Freedom is a Moving Target

freedomTo me, “freedom” is a particularly useful word to describe the long-term goal of mindfulness practice. But what does that word really mean? To keep “freedom” tangible and relevant, I like to move through my life asking, “how am I NOT free in this moment?” Often the answer is surprising. As an illustration, consider the example of hearing the unintentionally harsh words of a friend…

Am I free to feel the hurt (sadness, embarrassment) caused by the harsh words, or am I compelled to space out or ruminate angrily? Perhaps I am free to feel the hurt, but am I fully free to speak up in defense of my principles? Perhaps I am free to speak up in defense of my principles, but am I free to do it in a way that is kind and without anger? Perhaps I am free to speak up kindly, but am I free to walk away from that experience without resentment? Perhaps I am free to walk away without resentment, but am I free to maintain a fully accepting relationship with this friend, should that seem the best choice? Perhaps I am free to maintain that relationship, but am I free NOT to maintain it, investing less energy in it if in fact it seems unhealthy?

Freedom is a moving target. In each moment, as conditions change, there are new opportunities to let go and new opportunities to be stuck. New opportunities to choose, and new opportunities to humbly acknowledge the limitations on our freedom of choice. How are you not free in this moment?

There Is Nothing Wrong With You

There is nothing wrong with the part of you that feels sad, scared, or alone. There is nothing wrong with the part of you that doesn’t understand. There is nothing wrong with the part of you that desires things or people. There is nothing wrong with the part of you that wants to run from others, even when what you need most is to connect.

There is nothing wrong with the overachiever, the inner critic, the unworthy one. The overwhelmed, the humorless, or the numb. There is nothing wrong with the jealous one, the selfish one, the one who is ashamed. There is nothing wrong with the part of you that thinks there is something wrong.

All these orphaned parts, they don’t need to be fixed. They need to be allowed in. They need to be lovingly led back from exile, or gently coaxed down from the soapbox, and brought to their seats at the table. With acceptance and understanding, we earn their trust. With trust, they settle into balance, no longer distorted in their influence.

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Memory & Forgiveness

I was doing forgiveness practice this morning, and an old, important memory from childhood arose.  It was an uncomfortable exchange in which I felt scared and sad—one of tens of thousands of early experiences (good and bad) which mix together to form the overall sense of self and world that underlies an adult personality.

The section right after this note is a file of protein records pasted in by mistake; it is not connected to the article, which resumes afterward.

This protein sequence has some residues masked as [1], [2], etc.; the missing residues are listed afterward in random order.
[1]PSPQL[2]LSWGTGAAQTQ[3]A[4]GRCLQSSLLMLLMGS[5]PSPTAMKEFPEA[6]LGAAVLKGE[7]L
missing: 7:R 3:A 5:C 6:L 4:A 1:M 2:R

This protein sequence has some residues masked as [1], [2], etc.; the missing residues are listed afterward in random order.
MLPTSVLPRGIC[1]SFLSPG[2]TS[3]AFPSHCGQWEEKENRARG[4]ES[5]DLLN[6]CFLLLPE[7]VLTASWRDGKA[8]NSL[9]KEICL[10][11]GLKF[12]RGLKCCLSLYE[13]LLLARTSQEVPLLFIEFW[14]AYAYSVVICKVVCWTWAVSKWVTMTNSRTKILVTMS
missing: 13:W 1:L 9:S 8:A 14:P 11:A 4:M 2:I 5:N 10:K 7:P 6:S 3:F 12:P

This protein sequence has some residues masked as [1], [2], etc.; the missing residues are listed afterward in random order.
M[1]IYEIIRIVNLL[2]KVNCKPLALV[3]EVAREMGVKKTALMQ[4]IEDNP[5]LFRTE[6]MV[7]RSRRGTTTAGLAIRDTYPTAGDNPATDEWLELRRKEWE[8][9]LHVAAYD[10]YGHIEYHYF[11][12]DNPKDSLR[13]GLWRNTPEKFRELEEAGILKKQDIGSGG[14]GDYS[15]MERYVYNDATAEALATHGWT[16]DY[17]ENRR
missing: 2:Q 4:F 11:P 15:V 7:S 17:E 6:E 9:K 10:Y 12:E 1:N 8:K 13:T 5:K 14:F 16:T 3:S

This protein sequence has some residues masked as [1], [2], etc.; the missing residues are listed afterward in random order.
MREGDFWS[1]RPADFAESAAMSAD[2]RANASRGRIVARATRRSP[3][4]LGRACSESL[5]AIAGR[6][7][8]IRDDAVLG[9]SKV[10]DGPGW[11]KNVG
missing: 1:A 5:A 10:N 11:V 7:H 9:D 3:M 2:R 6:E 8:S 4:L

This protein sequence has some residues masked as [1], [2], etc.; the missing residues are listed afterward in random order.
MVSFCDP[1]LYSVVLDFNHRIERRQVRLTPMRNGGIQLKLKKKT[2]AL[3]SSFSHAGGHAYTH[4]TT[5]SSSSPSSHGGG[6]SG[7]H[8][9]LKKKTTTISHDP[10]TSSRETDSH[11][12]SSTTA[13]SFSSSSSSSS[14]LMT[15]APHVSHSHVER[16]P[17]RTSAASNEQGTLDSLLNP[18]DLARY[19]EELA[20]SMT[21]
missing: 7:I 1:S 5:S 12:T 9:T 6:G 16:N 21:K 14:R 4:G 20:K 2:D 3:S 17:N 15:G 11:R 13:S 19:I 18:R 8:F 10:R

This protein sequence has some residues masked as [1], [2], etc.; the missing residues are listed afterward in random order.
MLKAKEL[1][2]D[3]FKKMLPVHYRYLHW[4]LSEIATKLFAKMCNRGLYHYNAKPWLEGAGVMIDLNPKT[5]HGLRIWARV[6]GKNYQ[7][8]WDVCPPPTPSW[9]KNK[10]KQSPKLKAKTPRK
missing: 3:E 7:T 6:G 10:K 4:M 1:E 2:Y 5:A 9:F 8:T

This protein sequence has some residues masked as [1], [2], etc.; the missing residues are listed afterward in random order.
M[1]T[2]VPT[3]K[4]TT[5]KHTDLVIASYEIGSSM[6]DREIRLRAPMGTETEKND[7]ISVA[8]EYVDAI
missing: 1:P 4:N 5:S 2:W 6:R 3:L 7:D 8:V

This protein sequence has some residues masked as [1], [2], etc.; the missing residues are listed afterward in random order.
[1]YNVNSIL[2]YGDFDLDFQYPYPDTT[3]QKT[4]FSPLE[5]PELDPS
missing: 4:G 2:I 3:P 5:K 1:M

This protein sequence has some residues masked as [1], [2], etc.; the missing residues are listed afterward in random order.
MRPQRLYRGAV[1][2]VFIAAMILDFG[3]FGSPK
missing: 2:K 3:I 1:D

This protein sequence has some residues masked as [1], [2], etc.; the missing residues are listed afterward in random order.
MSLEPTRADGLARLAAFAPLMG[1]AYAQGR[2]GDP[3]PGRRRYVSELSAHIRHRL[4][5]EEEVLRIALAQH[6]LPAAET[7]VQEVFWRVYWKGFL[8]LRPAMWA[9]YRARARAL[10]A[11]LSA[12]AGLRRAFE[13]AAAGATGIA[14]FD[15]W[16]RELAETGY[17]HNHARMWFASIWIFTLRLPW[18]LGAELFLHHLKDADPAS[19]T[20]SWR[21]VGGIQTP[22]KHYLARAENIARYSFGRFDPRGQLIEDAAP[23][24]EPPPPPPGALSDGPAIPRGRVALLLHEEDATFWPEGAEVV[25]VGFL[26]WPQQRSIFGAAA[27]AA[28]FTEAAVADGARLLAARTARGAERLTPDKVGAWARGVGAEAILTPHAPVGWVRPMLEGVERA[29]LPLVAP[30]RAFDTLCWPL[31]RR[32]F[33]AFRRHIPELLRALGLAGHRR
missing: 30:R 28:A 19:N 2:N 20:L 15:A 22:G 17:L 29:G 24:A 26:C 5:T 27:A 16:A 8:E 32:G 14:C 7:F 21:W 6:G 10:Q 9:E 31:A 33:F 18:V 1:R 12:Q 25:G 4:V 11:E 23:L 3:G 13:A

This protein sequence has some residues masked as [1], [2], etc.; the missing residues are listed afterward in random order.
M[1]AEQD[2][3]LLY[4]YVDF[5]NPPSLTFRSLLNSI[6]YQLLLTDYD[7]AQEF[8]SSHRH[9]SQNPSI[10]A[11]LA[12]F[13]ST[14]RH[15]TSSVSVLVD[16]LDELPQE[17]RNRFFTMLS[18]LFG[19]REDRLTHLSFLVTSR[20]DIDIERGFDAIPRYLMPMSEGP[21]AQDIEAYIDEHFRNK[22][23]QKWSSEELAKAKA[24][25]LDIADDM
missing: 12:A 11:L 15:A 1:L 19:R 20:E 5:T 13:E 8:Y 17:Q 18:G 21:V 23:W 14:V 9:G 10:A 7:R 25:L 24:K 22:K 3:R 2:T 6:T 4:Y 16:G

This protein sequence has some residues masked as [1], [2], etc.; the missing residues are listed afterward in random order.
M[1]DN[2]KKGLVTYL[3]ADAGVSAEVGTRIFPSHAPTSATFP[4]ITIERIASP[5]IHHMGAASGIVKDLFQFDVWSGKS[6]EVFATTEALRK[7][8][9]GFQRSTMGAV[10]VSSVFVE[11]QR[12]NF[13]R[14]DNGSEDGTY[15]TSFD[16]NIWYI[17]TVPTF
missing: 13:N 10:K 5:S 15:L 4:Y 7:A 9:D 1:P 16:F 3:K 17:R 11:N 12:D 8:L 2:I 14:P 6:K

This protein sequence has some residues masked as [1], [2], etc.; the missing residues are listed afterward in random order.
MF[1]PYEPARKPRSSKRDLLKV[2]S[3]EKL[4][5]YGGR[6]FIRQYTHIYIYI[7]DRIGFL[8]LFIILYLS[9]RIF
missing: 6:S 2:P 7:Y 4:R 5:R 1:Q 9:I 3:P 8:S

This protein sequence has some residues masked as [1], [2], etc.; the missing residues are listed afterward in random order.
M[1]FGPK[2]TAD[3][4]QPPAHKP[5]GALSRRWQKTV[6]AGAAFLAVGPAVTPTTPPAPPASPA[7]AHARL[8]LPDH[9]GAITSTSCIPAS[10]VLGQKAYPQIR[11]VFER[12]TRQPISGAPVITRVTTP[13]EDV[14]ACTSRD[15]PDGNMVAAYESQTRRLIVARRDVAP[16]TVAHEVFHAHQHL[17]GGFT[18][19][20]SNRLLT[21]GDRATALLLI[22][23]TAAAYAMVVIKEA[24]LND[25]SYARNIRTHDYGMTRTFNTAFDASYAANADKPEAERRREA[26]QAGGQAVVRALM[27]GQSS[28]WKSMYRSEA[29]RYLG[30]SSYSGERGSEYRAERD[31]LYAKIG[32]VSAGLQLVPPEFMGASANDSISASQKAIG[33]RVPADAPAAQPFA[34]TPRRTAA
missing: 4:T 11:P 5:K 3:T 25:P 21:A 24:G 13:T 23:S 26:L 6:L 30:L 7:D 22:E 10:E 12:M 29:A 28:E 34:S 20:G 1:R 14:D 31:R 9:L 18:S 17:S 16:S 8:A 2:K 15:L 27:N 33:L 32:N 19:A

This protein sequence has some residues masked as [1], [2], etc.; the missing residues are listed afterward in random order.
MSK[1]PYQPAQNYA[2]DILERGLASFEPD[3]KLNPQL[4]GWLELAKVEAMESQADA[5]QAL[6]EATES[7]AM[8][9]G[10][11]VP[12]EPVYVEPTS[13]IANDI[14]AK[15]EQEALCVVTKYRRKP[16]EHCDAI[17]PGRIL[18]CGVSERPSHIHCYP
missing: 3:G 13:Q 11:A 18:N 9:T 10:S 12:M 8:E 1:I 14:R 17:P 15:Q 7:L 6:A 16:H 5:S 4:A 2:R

We often fondly remember the good moments of our early years, but we file away the painful ones like unwanted boxes in the attic. It seems as though we can rid ourselves of these experiences, but as long as we hold resentment and blame about what has happened, we are influenced by those holdings. They consistently, subtly affect our views and our behavior (check out this article for more info).

So let’s take the blame out of what happened, however insignificant: Is it your fault that you adapted to the imperfect conditions of your childhood in the way you needed to at 1, 2, 3 years old? Is it your parents fault that they operated with the conditioning they were given—even with the best of intentions, falling back to sometimes misguided habits in the overwhelm of child-rearing?  Is it your grandparents fault for giving that conditioning to your parents?  Is it your great grandparents fault?

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A Waypoint on the Journey Into Authenticity

big red feetAs I move into more authenticity in my relationships, I often notice and talk about the hard parts: the fear of rejection/abandonment, and the sadness of old, unprocessed loss. However, an unexpected benefit on this journey has been a shift in values, from pinning my worth on other people’s acceptance of me, to assessing myself on the basis of my own internal congruence: How complete have I been? How fully have I represented myself? Have I left anything unsaid? Have I been kind, and in accord with my principles?

From the perspective of a person who derives their worth from others’ acceptance (as most of us do when we’re just starting this journey), authenticity is a tremendously risky proposition. Rejection, or abandonment, equates to worthlessness. And of course, if we are simply authentic, simply ourselves, sometimes we will be abandoned!

However, as the sense of self worth shifts from being derived externally to being derived internally, the risk associated with authenticity, and abandonment, diminishes. It’s a virtuous cycle:

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The Great Grief Cry

Another beautiful (and dark) piece by Rilke. Sometimes, meditation can feel like this. A great grief cry. Not for present-day losses, but for things long ago lost which have never been mourned. It is this retroactive grieving—a sort of settling of emotional accounts—that brings us into congruency, allowing us to respond to present conditions without the added weight of buried associations.

It’s possible I am pushing through solid rock
in flintlike layers, as the ore lies, alone;
I am such a long way in I see no way through,
and no space: everything is close to my face,
and everything close to my face is stone.

I don’t have much knowledge yet in grief
so this massive darkness makes me small.
You be the master: make yourself fierce, break in:
then your great transforming will happen to me,
and my great grief cry will happen to you.